The Bhutanese example is an area in which UNDP’s KICG is developing a growing interest: the emerging field of “gamification” – the use of games to raise awareness and engage citizens on a pressing development issue, build empathy among those who might have differing opinions, and ultimately change people’s behavior with regard to the issue.

“UNDP is trying to be more innovative. One of the things we’re looking at is gamification. We’re also looking a whole host of other things like behavioral science, foresighting, social innovation camps, labs, hubs, challenges… A key piece of the innovation agenda is the communications aspect of it. We’re trying to “work out loud” or communicate more frequently throughout the entire process of development for a variety of reasons: so that more actors are aware of and become involved in the process, so that feedback can heard as early on in the process as possible, and so that information and knowledge are shared more broadly across projects. Better communications can help us design and deliver more effective projects with our partners,” explained Colville.

As part of their innovative approach, the UNDP hosts regular research and development events, and it was through such an event that Colville and the UNDP became involved in the Salzburg Academy thanks to the Emerson Engagement Lab, led by Salzburg Academy faculty member Eric Gordon at Emerson College, Boston, USA.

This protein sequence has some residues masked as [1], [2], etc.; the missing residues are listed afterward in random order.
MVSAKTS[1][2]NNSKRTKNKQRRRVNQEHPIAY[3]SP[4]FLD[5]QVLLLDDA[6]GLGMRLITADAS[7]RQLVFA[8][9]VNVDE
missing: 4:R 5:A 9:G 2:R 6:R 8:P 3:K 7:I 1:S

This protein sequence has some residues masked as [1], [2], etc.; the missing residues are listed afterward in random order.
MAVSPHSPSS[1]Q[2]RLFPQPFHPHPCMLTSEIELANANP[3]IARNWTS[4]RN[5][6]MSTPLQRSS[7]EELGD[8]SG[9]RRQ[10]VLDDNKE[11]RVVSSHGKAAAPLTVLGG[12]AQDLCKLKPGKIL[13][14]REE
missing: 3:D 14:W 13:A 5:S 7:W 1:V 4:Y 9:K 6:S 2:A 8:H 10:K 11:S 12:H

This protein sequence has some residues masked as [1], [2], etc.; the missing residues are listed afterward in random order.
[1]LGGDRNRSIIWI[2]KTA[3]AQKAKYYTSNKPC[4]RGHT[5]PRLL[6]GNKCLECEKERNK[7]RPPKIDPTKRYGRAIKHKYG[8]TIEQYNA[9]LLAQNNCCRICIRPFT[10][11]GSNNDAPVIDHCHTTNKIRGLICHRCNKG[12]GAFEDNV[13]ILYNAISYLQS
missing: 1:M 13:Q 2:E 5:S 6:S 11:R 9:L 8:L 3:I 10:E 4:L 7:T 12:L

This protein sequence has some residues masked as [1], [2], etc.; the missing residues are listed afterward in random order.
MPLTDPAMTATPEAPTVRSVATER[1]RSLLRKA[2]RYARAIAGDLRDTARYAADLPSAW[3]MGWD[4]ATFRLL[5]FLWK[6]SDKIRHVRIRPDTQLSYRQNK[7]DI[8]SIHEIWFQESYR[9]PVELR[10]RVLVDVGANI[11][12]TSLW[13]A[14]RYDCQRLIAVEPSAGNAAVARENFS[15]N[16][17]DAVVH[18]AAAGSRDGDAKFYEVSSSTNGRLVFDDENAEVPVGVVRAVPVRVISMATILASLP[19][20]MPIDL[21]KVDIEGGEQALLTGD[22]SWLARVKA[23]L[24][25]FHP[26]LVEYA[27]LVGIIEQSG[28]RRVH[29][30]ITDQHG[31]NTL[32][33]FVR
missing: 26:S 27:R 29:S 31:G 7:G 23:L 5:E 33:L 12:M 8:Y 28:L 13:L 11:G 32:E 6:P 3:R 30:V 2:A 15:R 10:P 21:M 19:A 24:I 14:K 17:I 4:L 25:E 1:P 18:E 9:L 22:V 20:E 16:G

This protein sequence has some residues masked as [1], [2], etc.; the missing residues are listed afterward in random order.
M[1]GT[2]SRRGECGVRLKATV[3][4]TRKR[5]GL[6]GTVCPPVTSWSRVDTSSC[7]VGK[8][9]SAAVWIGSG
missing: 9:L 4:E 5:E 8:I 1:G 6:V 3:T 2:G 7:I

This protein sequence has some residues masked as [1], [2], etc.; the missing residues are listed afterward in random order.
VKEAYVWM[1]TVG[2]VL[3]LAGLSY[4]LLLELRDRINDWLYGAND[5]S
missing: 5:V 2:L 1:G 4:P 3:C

“Last year our regional [R&D] event in Europe and the Commonwealth of Independent States (ECIS) was on behavioral science and gamification, and Eric with the Emerson Engagement Lab was invited to that. Then we had him come and speak to colleagues in New York and he started to work with a number of our country offices as well. And he said ‘We’ve got this [Academy] going – it would be great for you to come and give the development perspective!’,” Colville explained.

The 2014 Academy’s group work builds on Gordon’s Ithiel de Sola Pool lecture on the Impact of Communications Technology on Society and Politics at the 2013 Academy. In his lecture, Gordon laid out how by playing learning games, such as 1990s school hit, Oregon Trail, and direct impact games like Darfur is Dying (where one must keep their refugee camp functioning in the face of possible attacks by Janjaweed militias), opportunities for learning and empathy can be realized in a much more accessible manner than simply reading books or listening to lectures.